• These 3 maps show projected June, July and August (JJA) temperatures in the 2030s, 60s and 90s (according to a high carbon dioxide emissions scenario, A2)
  • All values are anomalies– the difference in temperature to the average of 1970 to 1999 temperatures
  • Areas shaded red will be 6-7°C hotter than average temperatures from 1970 to 1999, whereas areas shaded green will be about the same as the 1970-1999 average
  • The number in the centre of each grid box is the average JJAtemperature anomaly we expect having had high carbon dioxide emissions; the smaller numbers in the upper and lower corners give the range of average temperature anomalies that might occur
  • The projected rate of warming is similar throughout the year

Graphs 14 to 16: How will Nigeria's temperature change seasonally? – September, October, November

  • These 3 maps show projected September, October and November (SON) temperatures in the 2030s, 60s and 90s (according to a high carbon dioxide emissions scenario, A2)
  • All values are anomalies– the difference in temperature to the average of 1970 to 1999 temperatures
  • Areas shaded red will be 6-7°C hotter than average temperatures from 1970 to 1999, whereas areas shaded green will be about the same as the 1970-1999 average
  • The number in the centre of each grid box is the average SONtemperature anomaly we expect having had high carbon dioxide emissions; the smaller numbers in the upper and lower corners give the range of average temperature anomalies that might occur
  • The projected rate of warming is similar throughout the year

Graphs 17 to 18: How will Nigeria's frequency of hot days change?

  • These two maps show the percentage of hot days expected during the 2060s and 2090s given high carbon dioxide emissions through the century (scenario A2)
  • A hot day is defined by the temperature exceeded on 10% of days in 1970-1999. So, in 1970– 1999, you would have expected 1 in 10 days to be hot. If the map shading indicates that more than 10% of days are hot, then there has been an increase in the number of hot days
  • In areas shaded deep red, every day will be a hot day. Yellow areas will have 30% hot days
  • The number in the centre of each grid box is the number of hot days we expect; the smaller numbers in the upper and lower corners give the range of numbers of hot days that might occur
  • Annually, the frequency of ‘hot’ days will increase from about 11% during the period 1970-1999 to 18-49% of days by the 2060s, and 23-73% of days by the 2090s. Hot days are projected to increase most rapidly in June - August with up to 98% of days being hot by the 2090s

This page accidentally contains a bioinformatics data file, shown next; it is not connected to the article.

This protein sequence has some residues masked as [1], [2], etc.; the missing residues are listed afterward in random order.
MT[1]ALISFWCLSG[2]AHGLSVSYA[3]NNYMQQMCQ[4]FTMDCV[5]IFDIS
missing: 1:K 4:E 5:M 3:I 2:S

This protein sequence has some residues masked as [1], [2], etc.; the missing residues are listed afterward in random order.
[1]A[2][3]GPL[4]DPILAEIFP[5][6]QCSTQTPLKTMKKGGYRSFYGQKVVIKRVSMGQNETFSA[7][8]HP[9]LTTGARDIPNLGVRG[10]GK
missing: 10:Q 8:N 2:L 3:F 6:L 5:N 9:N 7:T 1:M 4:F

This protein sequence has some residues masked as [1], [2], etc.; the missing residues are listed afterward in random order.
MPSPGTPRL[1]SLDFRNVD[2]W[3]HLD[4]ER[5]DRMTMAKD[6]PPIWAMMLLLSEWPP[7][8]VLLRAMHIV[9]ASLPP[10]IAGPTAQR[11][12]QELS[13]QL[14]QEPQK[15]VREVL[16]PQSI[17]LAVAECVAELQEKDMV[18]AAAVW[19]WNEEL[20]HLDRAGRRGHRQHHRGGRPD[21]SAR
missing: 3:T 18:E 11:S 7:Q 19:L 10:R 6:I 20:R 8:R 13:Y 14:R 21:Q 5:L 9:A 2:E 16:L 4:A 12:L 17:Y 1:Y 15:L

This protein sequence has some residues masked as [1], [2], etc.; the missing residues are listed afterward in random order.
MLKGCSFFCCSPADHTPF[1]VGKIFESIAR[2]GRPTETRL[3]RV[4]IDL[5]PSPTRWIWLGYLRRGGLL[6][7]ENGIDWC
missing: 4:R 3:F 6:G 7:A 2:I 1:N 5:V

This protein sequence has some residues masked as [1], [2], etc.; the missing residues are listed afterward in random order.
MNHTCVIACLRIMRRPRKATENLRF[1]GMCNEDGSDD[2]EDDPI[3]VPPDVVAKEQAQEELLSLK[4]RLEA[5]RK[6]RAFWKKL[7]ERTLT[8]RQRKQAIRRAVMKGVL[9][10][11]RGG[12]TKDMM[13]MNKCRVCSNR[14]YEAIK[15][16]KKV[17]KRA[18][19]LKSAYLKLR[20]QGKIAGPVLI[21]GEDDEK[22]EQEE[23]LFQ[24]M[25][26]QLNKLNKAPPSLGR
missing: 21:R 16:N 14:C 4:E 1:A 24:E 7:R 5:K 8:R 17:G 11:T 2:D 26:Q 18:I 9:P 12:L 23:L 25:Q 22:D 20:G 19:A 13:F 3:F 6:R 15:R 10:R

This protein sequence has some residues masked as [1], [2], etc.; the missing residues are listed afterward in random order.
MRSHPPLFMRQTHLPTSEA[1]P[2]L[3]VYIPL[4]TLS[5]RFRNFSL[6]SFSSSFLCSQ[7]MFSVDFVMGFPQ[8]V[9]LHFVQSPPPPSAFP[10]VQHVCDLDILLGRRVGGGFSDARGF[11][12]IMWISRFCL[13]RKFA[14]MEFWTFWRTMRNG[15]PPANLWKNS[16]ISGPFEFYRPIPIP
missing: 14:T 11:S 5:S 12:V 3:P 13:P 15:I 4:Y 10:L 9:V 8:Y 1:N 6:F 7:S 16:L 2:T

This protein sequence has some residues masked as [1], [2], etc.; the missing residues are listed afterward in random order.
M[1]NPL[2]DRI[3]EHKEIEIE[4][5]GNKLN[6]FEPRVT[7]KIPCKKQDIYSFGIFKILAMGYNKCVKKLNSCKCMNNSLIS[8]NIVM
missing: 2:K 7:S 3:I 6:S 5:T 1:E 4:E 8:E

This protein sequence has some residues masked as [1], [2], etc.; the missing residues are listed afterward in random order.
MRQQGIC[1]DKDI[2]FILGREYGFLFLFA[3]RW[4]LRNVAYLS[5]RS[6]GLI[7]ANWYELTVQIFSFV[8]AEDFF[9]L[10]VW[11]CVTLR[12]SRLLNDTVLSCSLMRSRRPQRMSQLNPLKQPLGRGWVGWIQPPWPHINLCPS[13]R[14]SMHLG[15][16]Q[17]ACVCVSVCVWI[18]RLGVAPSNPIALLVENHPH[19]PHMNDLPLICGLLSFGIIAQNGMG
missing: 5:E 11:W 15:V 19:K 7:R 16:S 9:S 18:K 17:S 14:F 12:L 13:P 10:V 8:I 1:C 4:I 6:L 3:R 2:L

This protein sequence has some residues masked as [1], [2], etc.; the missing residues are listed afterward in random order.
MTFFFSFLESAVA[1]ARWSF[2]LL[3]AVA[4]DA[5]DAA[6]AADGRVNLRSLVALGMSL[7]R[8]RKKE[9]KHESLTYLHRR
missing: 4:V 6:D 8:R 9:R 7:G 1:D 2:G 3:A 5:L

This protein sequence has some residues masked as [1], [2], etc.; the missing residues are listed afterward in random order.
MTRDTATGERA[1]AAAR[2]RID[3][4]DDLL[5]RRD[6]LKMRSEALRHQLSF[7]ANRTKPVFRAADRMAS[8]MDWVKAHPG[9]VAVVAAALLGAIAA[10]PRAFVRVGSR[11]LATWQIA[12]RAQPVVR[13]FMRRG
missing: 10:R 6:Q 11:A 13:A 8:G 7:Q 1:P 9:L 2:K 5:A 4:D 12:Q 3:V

Graphs 19 to 20: How will Nigeria's frequency of hot nights change?

  • These two maps show the percentage of hot nights expected during the 2060s and 2090s given high carbon dioxide emissions through the century (scenario A2)
  • A hot night is defined by the temperature exceeded on 10% of nights in 1970-1999. So, in 1970– 1999, you would have expected 1 in 10 nights to be hot. If the map shading indicates that more than 10% of nights are hot, then there has been an increase in the number of hot nights
  • In areas shaded deep red, every night will be a hot night. Yellow areas will have 30% hot nights
  • The number inthe centre of each grid box is the number of hot nights we expect; the smaller numbers in the upper and lower corners give the range of numbers of hot nights that might occur
  • Hot nights are projected to increase from about 11% to 32-60% of nights by the 2060s and 37-74% of nights by the 2090s. By the 2090s, up to 99% of nights in June – August will be hot.

Graph 21: How will Nigeria's precipitation change?

  • This graph shows the‘precipitation anomaly’ – the difference in rain or snowfall to the 1970-1999 average. If the graph shows a positive number, then it is wetter than the 1970-1999 average. If the graph shows a negative number, then it is drier
  • The black line shows the actual precipitation anomaly for each yearfrom 1960 to 2006. This is the difference in rain/ snowfall between the year’s recorded precipitation and the average of all years between 1970 and 1999
  • The brown line shows past precipitation anomalies as produced by a computer model with the brown shading showing the range produced by the model
  • The green, blue and red lines show projected future precipitation from 2006 to 2100, according to three different carbon dioxide emission scenarios – green (low), blue (medium) and red (high). The shading around each line shows the range of precipitation that might be possible with each emission scenario
  • Mean rainfall over Nigeria shows a statistically decreasing trend of 3.5 mm per month (1.8%) per decade between 1960 and 2006
  • In the future, there will probably be small increases in rainfall in Nigeria. June-November will receive more rain. There will probably be an increase in the proportion of the rain that falls in ‘heavy’ events